# Mark an 2d-area on a 3dPlot (ListPlot3d)

I have a list {(IC,s,FK)}, which I use to generate a 3d-plot with the help of the command ListPlot3D. IC and s go from 0 to 1.

There is an area (lets say 0.11 < IC < 0.3, 0.1 < s < 0.4) which is specially important, because this is the physical range. For some reason I want to plot the whole parameter space, but highlight (for example with a red rectangle) this physical range. It would be great to frame the physical range with a red rectangle on the surface of the 3d-Plot. (In the end, this 2d-rectangle should look similar to these mesh lines, but it should frame the range, defined above).

Do you have any idea?

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Please include a self contained example (code) of what you're trying to do. – R. M. Dec 7 '12 at 21:23
{(x,y,z)} isn't valid syntax – Sjoerd C. de Vries Dec 7 '12 at 21:33
I took as guess as to what you want and posted below. If it is not correct please use that as a reference to explain what you do want. – Mr.Wizard Dec 7 '12 at 21:49
I wouldn't try to place a 2D unfilled rectangle parallel to the xy-plane to mark the domain of interest. It would be hard to make it both visible and easy to relate to the data. I think I'd go for superimposing a sub-plot of the same data with different coloring over the domain of interest. Wish I could work this out and post it, but I don't think I'll find the time. – m_goldberg Dec 8 '12 at 0:35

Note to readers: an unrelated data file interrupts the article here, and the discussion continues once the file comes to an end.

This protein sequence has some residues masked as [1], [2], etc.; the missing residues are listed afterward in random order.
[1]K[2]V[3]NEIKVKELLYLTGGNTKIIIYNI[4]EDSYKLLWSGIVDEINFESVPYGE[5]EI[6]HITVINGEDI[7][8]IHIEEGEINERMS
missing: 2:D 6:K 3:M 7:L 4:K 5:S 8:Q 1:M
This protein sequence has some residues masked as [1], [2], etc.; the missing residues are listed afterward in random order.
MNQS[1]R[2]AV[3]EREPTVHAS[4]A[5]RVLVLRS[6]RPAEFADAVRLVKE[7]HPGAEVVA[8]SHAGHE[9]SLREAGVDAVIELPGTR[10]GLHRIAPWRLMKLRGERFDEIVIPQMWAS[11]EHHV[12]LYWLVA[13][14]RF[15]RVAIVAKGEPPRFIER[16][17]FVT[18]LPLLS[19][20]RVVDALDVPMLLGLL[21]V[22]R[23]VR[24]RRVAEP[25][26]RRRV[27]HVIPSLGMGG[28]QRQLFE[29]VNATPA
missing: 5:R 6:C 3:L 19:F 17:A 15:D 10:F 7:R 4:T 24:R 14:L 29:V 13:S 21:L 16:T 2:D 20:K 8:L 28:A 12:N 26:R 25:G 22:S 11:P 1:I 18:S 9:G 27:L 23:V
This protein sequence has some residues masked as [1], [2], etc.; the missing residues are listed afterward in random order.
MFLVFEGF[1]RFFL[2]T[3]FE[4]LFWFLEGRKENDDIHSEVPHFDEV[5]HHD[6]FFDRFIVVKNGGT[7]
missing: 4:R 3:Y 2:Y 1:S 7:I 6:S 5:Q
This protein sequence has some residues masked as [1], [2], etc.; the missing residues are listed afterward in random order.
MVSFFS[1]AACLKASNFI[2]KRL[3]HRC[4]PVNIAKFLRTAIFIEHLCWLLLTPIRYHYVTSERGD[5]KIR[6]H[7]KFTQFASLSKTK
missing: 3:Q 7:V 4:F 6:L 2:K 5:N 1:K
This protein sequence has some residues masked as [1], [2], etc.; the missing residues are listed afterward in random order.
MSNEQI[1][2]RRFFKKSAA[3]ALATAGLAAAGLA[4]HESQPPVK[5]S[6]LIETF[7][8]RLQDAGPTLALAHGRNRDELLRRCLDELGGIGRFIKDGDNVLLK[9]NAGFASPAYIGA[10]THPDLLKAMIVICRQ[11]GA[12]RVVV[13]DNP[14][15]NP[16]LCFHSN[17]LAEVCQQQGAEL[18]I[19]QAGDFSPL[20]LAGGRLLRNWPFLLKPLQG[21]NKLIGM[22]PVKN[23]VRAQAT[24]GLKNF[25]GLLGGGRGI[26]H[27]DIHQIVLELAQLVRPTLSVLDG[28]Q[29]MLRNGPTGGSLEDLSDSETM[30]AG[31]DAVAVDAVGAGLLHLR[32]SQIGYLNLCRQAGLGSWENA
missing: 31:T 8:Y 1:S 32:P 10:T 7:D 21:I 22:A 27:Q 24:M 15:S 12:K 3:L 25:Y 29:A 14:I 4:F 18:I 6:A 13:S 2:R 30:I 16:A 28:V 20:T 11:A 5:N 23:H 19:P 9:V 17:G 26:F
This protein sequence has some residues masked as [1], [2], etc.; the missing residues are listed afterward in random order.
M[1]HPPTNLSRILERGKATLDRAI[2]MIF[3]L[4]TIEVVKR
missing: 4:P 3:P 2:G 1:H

## 4 Answers

With

 data = Table[{x = RandomReal[{-1, 1}], y = RandomReal[{-1, 1}], x^2 - y^2}, {300}];


Three possible methods are

1. using ColorFunction
2. using a combination of Mesh, MeshFunctions and MeshShading, (or, and better yet, just Mesh and MeshShading as in @Brett's answer)
3. produce two plots using different RegionFunction settings and combine them using Show.

Using ColorFunction:

 ListPlot3D[data, BoxRatios -> Automatic, Mesh -> None,
ColorFunction -> Function[{x, y, z}, If[-.5 < x < .5 && -.3 < y < .1, Red, White]],
ColorFunctionScaling -> False, BoxRatios -> Automatic,
MaxPlotPoints -> 100, Lighting -> "Neutral"]


or with a different setting for the ColorFunction, say:

 ColorFunction -> Function[{x, y, z}, If[-.5 < x < .5 && -.3 < y < .1,
ColorData["DeepSeaColors", (1 + x)/2], Directive[Opacity[.7], Hue[(1 + z)/2]]]]


Using Mesh, MeshFunctions and MeshShading:

 ListPlot3D[data,
MeshFunctions -> {Boole[-.5 < #1 < .5 && -.2 < #2 < .75] &},
Mesh -> {{1}},  MeshShading -> {White, Red},
BoxRatios -> Automatic,  MaxPlotPoints -> 100, Lighting -> "Neutral"]


Using RegionFunction and Show:

lp1 = ListPlot3D[data,
RegionFunction -> (! (-.5 < #1 < .5 && -.2 < #2 < .75) &),
Mesh -> None, BoxRatios -> 1,
MaxPlotPoints -> 100, Lighting -> "Neutral",
ColorFunction -> (Directive[Opacity[.9], Hue[#1]] &),
Lighting -> "Neutral",   ImageSize -> 300];
lp2 = ListPlot3D[data,
RegionFunction -> ((-.5 < #1 < .5 && -.2 < #2 < .75) &),
Mesh -> None, BoxRatios -> 1,
MaxPlotPoints -> 100, Lighting -> "Neutral",
ColorFunction -> (Red &), Lighting -> "Neutral",